Thursday, October 8, 2009

Carbon Capture and Storage

Carbon capture and storage (CCS) is just what the phrase would indicate; capturing carbon in the form of carbon dioxide (CO2) emitted say, by coal-fired power plants, and storing it in places where, theoretically, it will remain, if not forever, then for long enough to allow the world's green house gas emissions to be brought under control. Storage, also termed sequestration, may be in subsurface saline aquifers, reservoirs, ocean water, aging oil fields, or other carbon sinks. Interestingly, nature, if left alone to do its job, sequesters an enormous amount of CO2 (biological sequestration). Unfortunately, man seems hell bent on either overloading nature's "sinks," or destroying them.

The surface ocean currently absorbs about one-fourth of the CO2 emitted to the atmosphere by human activities from fossil fuel combustion, among other things. As this CO2 dissolves in seawater, it forms carbonic acid, increasing ocean acidity. Since industrialization began in the 18th century, surface ocean acidity has increased by 30%. High acidity is already causing serious damage to ocean ecosystems. It could ultimately severely and irreparably damage marine food webs and lead to drastic reductions in commercial fish stocks. The current increase in ocean acidity is a hundred times faster than any previous natural change that has occurred over the last many millions of years.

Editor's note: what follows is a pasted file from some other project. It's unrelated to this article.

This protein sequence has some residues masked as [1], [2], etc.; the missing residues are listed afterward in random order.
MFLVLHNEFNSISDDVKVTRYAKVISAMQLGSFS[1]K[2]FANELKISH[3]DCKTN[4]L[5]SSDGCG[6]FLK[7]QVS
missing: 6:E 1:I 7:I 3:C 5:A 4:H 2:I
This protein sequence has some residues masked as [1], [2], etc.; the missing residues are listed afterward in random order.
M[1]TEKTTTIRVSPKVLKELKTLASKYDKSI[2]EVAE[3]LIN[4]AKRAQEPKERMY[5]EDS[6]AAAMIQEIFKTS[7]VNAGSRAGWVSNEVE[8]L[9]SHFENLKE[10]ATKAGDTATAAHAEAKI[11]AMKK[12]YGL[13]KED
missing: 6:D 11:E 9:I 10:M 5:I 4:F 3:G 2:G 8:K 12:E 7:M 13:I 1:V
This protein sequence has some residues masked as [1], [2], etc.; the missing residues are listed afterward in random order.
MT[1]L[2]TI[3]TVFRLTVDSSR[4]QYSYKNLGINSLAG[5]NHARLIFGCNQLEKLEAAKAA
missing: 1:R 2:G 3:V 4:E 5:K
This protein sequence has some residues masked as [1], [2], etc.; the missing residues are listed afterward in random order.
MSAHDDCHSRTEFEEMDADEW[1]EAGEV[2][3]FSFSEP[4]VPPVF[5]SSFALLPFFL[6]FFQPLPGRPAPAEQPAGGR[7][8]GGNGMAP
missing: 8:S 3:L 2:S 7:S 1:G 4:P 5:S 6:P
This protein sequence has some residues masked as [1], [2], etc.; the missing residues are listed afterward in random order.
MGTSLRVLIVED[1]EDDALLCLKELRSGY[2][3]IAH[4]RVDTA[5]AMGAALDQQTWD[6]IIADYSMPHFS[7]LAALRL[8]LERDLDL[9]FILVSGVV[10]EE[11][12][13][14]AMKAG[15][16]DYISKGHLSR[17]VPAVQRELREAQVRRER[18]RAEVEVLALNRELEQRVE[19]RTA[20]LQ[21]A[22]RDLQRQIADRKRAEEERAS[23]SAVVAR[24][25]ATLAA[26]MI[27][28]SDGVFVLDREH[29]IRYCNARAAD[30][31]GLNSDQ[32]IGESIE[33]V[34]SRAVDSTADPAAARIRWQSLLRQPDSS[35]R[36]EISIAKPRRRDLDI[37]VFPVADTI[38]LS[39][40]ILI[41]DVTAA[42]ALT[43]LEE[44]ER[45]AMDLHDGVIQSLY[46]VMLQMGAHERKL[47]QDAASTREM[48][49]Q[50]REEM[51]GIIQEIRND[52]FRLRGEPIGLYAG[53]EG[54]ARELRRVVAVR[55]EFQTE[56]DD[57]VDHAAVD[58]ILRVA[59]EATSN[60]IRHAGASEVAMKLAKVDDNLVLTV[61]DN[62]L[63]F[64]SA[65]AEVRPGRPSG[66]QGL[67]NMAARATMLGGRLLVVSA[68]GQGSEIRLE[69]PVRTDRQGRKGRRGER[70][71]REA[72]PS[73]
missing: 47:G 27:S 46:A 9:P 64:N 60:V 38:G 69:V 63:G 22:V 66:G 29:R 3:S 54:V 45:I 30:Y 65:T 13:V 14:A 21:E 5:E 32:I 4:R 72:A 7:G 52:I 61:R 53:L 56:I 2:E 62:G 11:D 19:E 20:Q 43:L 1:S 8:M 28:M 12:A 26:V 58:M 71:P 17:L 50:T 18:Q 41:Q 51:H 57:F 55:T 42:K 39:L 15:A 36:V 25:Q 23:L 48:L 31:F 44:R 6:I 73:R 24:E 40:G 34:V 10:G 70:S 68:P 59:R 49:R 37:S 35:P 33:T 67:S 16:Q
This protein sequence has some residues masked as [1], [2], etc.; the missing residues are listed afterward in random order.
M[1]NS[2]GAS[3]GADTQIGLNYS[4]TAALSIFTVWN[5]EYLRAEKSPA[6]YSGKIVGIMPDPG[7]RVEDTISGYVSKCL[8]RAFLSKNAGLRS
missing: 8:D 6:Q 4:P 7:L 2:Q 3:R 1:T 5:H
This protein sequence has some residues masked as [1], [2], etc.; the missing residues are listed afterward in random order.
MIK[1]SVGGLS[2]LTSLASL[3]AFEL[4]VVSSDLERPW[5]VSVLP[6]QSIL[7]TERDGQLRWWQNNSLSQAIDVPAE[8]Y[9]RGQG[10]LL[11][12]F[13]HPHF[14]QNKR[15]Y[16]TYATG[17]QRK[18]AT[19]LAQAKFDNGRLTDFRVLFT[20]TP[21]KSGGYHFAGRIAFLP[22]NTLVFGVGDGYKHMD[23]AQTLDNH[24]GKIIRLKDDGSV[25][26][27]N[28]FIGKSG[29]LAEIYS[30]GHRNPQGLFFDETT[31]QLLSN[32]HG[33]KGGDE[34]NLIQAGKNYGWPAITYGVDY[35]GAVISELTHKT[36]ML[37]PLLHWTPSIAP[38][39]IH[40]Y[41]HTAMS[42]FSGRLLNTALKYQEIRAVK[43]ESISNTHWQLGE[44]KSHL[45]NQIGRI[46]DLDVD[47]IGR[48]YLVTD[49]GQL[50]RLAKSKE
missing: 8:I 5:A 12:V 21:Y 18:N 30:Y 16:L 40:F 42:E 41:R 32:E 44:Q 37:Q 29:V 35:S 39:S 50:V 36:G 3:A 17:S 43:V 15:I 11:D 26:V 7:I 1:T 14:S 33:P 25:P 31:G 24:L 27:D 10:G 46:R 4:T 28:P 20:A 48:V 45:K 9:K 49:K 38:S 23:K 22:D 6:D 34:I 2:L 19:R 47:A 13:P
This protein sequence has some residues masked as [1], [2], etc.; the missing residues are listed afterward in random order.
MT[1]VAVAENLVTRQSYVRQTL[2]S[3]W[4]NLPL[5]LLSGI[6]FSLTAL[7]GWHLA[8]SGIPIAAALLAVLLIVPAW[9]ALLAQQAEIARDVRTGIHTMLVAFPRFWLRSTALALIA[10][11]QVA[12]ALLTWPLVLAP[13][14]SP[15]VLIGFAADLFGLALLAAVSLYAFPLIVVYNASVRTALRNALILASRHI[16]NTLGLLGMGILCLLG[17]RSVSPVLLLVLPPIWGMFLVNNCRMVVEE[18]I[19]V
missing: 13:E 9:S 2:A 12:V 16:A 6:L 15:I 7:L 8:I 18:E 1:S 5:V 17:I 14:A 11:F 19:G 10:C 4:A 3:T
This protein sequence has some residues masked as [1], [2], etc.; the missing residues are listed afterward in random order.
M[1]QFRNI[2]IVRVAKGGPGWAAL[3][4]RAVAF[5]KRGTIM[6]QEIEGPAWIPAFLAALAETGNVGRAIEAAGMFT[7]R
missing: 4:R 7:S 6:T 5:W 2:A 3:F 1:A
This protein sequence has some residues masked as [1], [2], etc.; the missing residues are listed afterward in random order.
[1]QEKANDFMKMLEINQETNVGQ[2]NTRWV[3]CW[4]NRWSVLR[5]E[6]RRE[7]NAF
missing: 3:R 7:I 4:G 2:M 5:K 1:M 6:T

At the same time we're overloading the oceans with man-made CO2, we're destroying other natural CO2 sinks. Each day at least 80,000 acres of rainforest disappear from Earth. At least another 80,000 acres of forest are degraded. As these forests fall, more carbon is added to the atmosphere.

Research and development by government and industry (including the Pacific Northwest National Laboratory) has been aimed at developing CCS systems specifically designed to remove carbon dioxide from the flue gases and various process streams of large power plants and industrial facilities and safely deposit the carbon dioxide in secure storage sites deep underground – thus keeping it out of the atmosphere.

Vattenfall AB, a large Swedish energy company, has plans to store millions of tons of CO2 in saline aquifers under the rolling fields of eastern Germany, but local opposition may thwart these plans. People are frieghtened that the gas may escape and poison them, or blow up and send them prematurly to Valhalla. And the technology is expensive, in the billions of dollars. Without some way to artificially raise the cost of carbon, say through cap and trade, CSS is currently not economical.

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